Posted by: Loren Coleman on June 10th, 2010
Arthur Herzog III, 83, the well-known scifi and true crime author who wrote the famed science thriller The Swarm, about killer bees from, died on May 26, 2010. His death, in Southampton, N.Y., was caused by complications of a stroke, his wife, Leslie Mandel-Herzog, said. He had homes in Manhattan and Wainscott, on Long Island, New York.
The Swarm published in 1974, was about African killer bees that migrate to South America and then find their way into the United States. The swarm devastates rural communities and eventually blackens the Manhattan skyline. The book was made into the 1978 movie of the same name, in which Michael Caine played the scientist leading the war against the bees.
Another significant book of interest to readers of Cryptomundo was Orca, also made into a movie, in which as a male killer whale takes revenge on a fisherman who killed his offspring.
Herzog’s science fiction novel IQ 83 is being made into a film by Dreamworks. “IQ 83” (1978) is a thriller in which a genetics research team accidentally creates a virus that unleashes an epidemic of retardation.
Herzog wrote 16 novels, two collections of short stories and nine nonfiction books, including:
The Church Trap. New York, Macmillan, 1968/2003.
The Swarm. 1974.
Orca. Pocket Publishers, 1977.
Heat. Signet, 1977.
IQ 83. Simon & Schuster, 1978.
Make Us Happy. Crowell, 1978.
Glad to be Here. Crowell, 1979.
Aries Rising: A Novel. Richard Marek Publishers, 1980.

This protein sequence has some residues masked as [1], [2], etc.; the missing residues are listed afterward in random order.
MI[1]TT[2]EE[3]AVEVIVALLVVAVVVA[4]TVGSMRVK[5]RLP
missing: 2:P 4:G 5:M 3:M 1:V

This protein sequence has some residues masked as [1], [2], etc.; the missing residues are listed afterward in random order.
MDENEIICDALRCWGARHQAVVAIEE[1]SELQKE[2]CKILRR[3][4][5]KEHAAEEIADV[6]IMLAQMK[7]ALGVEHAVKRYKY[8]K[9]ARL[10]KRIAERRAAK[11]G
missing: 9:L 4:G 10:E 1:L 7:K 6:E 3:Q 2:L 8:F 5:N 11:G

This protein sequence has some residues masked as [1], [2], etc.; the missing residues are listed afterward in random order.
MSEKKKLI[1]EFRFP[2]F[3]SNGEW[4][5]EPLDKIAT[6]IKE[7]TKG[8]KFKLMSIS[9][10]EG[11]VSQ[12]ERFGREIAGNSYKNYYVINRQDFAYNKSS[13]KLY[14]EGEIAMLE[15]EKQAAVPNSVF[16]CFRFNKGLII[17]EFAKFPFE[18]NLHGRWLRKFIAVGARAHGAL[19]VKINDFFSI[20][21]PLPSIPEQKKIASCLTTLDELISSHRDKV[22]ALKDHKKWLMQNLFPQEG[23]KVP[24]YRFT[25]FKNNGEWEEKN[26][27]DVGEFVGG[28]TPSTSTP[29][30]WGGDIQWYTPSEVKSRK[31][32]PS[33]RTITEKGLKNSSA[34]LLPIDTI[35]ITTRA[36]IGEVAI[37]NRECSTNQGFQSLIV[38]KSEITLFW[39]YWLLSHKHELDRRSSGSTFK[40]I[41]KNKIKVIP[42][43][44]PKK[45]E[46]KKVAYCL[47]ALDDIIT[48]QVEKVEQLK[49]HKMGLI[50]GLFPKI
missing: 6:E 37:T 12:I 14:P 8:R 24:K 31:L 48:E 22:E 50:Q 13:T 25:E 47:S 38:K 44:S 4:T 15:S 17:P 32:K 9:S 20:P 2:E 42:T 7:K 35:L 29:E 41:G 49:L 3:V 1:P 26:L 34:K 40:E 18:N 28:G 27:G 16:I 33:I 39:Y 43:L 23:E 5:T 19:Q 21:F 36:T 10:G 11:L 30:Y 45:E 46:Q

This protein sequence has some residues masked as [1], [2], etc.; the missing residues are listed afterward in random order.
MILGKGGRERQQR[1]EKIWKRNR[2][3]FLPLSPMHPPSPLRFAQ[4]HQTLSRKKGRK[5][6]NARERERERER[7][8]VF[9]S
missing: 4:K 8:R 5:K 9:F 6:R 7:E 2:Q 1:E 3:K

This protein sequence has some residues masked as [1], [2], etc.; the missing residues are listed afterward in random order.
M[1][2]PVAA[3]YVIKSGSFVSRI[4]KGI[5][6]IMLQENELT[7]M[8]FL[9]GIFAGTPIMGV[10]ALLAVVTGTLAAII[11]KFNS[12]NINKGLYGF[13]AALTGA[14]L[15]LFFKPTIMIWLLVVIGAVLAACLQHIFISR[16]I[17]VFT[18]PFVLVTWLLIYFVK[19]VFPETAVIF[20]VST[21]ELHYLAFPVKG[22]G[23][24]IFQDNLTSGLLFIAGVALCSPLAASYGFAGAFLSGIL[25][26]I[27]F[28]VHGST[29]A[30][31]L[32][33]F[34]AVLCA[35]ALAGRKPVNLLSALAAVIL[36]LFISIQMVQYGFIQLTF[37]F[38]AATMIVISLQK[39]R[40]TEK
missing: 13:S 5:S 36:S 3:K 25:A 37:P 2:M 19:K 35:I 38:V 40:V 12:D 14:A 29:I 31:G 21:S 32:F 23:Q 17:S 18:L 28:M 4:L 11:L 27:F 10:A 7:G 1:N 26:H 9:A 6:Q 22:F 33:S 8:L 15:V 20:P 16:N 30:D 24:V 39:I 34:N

The Craving. Dell Publishing, 1982.
Vesco. Doubleday, 1987.
The Woodchipper Murder. Henry Holt & Company, 1989.
17 Days: The Katie Beers Story. 2003.
The B.S. Factor. 2003
A Murder in Our Town. 2007.
The film The Swarm, 1978, starred Michael Caine, Richard Chamberlain, Olivia de Havilland, Katharine Ross, andRichard Widmark, and was directed by Irwin Allen.
Herzog was born in Manhattan on April 6, 1927, the son of Arthur Herzog Jr. and the former Bunny Dayton. His father, a songwriter, often worked with Billie Holiday, and together they wrote “God Bless the Child.”
Loren Coleman is one of the world’s leading cryptozoologists, some say “the” leading. Certainly, he is acknowledged as the current living American researcher and writer who has most popularized cryptozoology in the late 20th and early 21st centuries. Starting his fieldwork and investigations in 1960, after traveling and trekking extensively in pursuit of cryptozoological mysteries, Coleman began writing to share his experiences in 1969. An honorary member of Ivan T. Sanderson’s Society for the Investigation of the Unexplained in the 1970s, Coleman has been bestowed with similar honorary memberships of the North Idaho College Cryptozoology Club in 1983, and in subsequent years, that of the British Columbia Scientific Cryptozoology Club, CryptoSafari International, and other international organizations. He was also a Life Member and Benefactor of the International Society of Cryptozoology (now-defunct). Loren Coleman’s daily blog, as a member of the Cryptomundo Team, served as an ongoing avenue of communication for the ever-growing body of cryptozoo news from 2005 through 2013.